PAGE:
When users send transactions to one another they are entered into an unconfirmed transactions pool to be sorted and verified by the network’s miners. This verification process is called mining and essentially consists of computers solving complex mathematical equations. You need a lot of computer power to complete these problems so miners are required to have special hardware to do so. But it's the utility within this complex problem-solving process that holds the key to Bitcoin’s success.

Essentially, once a problem is solved it means a block has been created. A block represents a collection of verified and confirmed transactions that give the network security of trade. Miners all work on these problems to create verified blocks, and once connected to a chain they form the Bitcoin ledger and its blockchain network.

Once a miner successfully creates a block they are rewarded with Bitcoin and the overall market supply is slightly increased. These rewards are halved every four years as a deflationary measure to ensure the integrity and value of the Bitcoin supply. It is designed in this way to be a direct antagonist to the current financial system - but more on this later.

Transaction Confirmations

Bitcoin confirmations are one of the core pillars providing security to the financial ecosystem. When a user signifies that they want to make a payment in Bitcoin this is sent to an unconfirmed transaction pool and miners undergo the verification process. Once this verification process is complete the block is constructed - we can describe this as one confirmation. Once this group of transactions is confirmed and grouped into a block miners then begin working on the next block. Blocks are constructed, or chained, on top of one another so every time a new block is added to the chain it becomes harder to manipulate or change an old transaction. If a new block is built on top of an older block then the community can have faith that the transactions they are built on are valid and verified.

The degree of security you enjoy depends on how many Bitcoin confirmations there have been. Also, another influencing factor can be the value the transaction represents. Manipulating blocks requires an extreme amount of computing power, much more than just mining which is already energy-intensive, so it is unlikely to be undertaken for a small amount for example.


Halving is the deflationary element of the Bitcoin ecosystem. It is an inbuilt function within the network that means around every four years, or every 210,000 blocks mined, the rewards miners receive for mining blocks will be cut in half. Of course, this is not ideal for miners but in terms of tokenomics, it helps to reduce the supply of new coins. This essentially increases the value of those BTC that can be mined as now there are half as many available; this can also have a direct impact on the market price of the coin as speculators can see that there is no dilution of value. Essentially, it's a control of the supply.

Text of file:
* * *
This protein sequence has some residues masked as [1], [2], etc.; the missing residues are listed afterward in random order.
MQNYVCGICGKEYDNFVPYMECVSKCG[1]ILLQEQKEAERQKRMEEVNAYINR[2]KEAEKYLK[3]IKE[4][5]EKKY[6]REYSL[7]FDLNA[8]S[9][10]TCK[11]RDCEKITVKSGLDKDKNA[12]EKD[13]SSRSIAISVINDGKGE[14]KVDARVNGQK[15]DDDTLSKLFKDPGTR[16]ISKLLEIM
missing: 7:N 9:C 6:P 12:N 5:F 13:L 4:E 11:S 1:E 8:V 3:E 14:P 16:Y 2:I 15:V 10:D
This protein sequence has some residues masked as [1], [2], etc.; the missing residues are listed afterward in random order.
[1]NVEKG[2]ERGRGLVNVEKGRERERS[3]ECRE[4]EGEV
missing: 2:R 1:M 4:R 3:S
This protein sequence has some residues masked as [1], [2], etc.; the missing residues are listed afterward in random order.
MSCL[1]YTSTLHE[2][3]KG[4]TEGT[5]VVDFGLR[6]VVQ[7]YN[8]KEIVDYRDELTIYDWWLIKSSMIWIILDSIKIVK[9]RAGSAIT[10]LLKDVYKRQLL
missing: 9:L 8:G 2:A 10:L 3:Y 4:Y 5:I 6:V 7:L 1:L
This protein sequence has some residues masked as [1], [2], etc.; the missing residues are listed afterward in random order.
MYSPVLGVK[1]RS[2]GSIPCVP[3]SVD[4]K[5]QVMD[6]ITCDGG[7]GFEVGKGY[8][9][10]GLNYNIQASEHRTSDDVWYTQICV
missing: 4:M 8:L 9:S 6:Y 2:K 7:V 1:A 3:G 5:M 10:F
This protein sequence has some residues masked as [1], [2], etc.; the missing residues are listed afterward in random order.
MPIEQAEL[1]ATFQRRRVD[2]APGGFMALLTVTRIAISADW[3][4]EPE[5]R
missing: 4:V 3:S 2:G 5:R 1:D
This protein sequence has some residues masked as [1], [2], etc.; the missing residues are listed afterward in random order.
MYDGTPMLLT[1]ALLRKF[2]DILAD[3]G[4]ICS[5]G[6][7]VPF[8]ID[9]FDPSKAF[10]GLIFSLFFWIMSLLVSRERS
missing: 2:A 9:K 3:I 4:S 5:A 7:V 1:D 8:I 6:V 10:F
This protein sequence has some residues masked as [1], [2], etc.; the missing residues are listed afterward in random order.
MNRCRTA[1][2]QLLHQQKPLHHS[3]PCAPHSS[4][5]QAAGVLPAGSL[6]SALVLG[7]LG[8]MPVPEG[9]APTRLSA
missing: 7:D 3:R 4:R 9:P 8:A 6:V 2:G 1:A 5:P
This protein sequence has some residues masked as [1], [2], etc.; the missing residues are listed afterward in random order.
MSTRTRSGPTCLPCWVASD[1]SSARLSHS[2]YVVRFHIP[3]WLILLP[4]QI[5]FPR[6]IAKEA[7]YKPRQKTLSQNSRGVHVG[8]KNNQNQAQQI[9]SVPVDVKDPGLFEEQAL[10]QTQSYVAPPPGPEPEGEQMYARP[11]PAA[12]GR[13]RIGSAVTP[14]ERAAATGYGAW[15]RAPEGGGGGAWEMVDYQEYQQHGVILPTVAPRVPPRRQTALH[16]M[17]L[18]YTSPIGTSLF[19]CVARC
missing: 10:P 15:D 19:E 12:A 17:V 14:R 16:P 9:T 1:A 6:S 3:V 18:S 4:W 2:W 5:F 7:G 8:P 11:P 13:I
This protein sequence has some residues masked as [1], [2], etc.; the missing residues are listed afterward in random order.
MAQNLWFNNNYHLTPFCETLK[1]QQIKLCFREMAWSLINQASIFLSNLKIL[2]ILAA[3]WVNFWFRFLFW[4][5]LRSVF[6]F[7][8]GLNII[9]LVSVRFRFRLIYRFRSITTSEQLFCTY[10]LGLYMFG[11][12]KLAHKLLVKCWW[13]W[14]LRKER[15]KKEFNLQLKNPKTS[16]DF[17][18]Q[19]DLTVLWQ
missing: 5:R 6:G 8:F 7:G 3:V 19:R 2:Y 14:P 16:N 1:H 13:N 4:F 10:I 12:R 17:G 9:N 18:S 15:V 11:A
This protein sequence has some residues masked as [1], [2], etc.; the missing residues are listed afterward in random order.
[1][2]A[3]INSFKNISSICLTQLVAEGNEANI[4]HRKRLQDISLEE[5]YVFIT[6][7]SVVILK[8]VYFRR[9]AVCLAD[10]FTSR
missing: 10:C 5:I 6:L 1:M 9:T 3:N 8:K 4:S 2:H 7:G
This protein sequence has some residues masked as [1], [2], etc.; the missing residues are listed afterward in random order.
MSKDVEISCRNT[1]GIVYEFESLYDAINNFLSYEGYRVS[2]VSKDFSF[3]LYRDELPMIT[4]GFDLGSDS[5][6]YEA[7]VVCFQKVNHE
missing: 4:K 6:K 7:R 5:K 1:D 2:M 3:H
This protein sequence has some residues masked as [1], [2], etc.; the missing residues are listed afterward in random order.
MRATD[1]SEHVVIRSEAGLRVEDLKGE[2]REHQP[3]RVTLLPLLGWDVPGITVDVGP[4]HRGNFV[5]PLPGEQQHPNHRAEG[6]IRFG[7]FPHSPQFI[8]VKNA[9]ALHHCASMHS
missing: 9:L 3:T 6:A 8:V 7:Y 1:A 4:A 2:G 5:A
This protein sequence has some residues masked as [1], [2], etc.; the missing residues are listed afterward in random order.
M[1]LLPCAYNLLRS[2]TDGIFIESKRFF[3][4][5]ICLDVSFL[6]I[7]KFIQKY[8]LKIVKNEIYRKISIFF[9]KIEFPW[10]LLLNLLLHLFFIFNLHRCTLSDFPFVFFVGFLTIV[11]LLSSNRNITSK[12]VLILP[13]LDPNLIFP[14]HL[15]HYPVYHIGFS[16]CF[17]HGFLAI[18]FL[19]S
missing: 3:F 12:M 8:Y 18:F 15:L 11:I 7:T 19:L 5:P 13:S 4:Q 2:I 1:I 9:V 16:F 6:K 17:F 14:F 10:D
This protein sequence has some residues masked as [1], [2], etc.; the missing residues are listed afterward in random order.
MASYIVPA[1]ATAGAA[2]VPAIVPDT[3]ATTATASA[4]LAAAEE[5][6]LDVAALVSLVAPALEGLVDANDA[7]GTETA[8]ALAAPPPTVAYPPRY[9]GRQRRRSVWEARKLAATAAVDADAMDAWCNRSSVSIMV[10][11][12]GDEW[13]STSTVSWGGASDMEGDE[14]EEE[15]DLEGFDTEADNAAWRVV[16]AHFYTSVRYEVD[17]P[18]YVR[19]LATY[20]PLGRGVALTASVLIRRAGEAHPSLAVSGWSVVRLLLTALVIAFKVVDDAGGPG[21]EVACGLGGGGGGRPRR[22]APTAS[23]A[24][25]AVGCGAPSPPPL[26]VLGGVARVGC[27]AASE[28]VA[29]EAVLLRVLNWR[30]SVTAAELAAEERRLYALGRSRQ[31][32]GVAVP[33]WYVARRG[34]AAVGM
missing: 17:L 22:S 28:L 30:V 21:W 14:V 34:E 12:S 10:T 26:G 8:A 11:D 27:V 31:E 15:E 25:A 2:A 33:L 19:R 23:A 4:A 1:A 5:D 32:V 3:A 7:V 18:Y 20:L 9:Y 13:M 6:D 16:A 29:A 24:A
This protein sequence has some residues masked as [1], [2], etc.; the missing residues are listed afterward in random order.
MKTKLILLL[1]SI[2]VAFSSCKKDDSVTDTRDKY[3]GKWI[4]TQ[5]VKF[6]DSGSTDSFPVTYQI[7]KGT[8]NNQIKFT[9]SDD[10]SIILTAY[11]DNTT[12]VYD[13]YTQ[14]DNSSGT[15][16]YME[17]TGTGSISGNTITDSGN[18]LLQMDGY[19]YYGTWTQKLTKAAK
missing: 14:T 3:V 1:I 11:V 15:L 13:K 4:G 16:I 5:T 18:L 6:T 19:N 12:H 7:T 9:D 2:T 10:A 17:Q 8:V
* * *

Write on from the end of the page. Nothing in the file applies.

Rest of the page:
Final Thoughts

It is fair to say that how Bitcoin works is a complex process to understand. Here we have covered all of the main elements that make up this novel decentralized technology.

Bitcoin is a ledger, designed originally as a P2P system that then evolved into a store of value and relies on miners and Bitcoin confirmations. You can think of it as one of the more conservative types of blockchain technologies out there, so if you wish to really dive into the technical side of cryptography and blockchain networks there is plenty of literature. Some of the more technical concepts to explore are things like hash functions (SHA-256) which are the real nuts and bolts of this network. You can find everything you need to know in the Bitcoin white paper by Satoshi Nakomoto.

But it is possible to have a grounded idea about how Bitcoin works and why it works that way. This can help inform you more generally on the wider cryptocurrency and blockchain space, and in doing so you can even begin to better inform your investment and Bitcoin trading decisions.


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Author Bio
Joshua Sherrard-Bewhay
Joshua Sherrard-Bewhay
Josh is a finance and Blockchain technical writer with experience in project design, consultancy and reporting. He is well-versed in white paper design, blog construction and freelance journalism. His academic credentials are in International Relations, Environmental Regulation and International Law. In his spare time he works as a sustainability analyst for a FinTech start-up Oxari and a private English tutor.